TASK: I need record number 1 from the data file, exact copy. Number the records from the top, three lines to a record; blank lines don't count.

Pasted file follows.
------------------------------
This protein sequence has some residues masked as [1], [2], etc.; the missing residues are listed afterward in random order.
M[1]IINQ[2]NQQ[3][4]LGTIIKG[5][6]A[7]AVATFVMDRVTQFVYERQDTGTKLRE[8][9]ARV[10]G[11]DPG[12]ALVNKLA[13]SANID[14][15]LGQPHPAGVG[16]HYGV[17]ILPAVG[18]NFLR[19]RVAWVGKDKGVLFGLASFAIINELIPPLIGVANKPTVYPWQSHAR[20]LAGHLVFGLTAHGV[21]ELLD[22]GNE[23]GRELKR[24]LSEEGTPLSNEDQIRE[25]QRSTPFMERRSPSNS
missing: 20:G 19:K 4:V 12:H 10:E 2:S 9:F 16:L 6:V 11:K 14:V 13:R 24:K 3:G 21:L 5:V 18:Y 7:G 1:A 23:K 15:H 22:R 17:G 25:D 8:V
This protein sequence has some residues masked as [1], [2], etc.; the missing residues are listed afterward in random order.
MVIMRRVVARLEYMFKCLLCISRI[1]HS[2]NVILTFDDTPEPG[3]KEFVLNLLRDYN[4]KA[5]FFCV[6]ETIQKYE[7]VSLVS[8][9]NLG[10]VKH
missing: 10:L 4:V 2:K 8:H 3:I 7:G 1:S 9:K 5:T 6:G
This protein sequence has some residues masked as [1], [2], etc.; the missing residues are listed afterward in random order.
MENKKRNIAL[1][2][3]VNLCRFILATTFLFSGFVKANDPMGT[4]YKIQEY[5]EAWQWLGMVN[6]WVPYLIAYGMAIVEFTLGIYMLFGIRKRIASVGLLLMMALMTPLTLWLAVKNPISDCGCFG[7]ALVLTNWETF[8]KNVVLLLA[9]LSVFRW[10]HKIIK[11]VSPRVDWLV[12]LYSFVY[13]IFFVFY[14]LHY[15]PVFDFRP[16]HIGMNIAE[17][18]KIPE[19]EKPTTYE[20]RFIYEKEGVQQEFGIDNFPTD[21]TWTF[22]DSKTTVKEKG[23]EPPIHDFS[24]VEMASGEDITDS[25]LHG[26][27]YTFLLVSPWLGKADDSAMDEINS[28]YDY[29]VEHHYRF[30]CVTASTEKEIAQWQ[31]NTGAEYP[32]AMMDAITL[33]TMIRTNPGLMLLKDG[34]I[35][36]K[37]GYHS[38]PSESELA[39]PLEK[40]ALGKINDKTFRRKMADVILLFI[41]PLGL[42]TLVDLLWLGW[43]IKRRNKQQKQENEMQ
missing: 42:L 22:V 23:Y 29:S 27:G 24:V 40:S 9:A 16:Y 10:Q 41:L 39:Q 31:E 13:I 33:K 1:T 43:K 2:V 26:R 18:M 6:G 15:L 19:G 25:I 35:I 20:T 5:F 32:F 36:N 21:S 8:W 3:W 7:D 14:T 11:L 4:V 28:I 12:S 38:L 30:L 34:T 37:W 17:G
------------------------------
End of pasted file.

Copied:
This protein sequence has some residues masked as [1], [2], etc.; the missing residues are listed afterward in random order.
M[1]IINQ[2]NQQ[3][4]LGTIIKG[5][6]A[7]AVATFVMDRVTQFVYERQDTGTKLRE[8][9]ARV[10]G[11]DPG[12]ALVNKLA[13]SANID[14][15]LGQPHPAGVG[16]HYGV[17]ILPAVG[18]NFLR[19]RVAWVGKDKGVLFGLASFAIINELIPPLIGVANKPTVYPWQSHAR[20]LAGHLVFGLTAHGV[21]ELLD[22]GNE[23]GRELKR[24]LSEEGTPLSNEDQIRE[25]QRSTPFMERRSPSNS
missing: 20:G 19:K 4:V 12:H 10:E 2:S 9:F 16:L 6:V 11:K 14:V 13:R 24:K 3:G 21:L 5:V 18:Y 7:G 1:A 23:K 15:H 22:R 17:G 25:D 8:V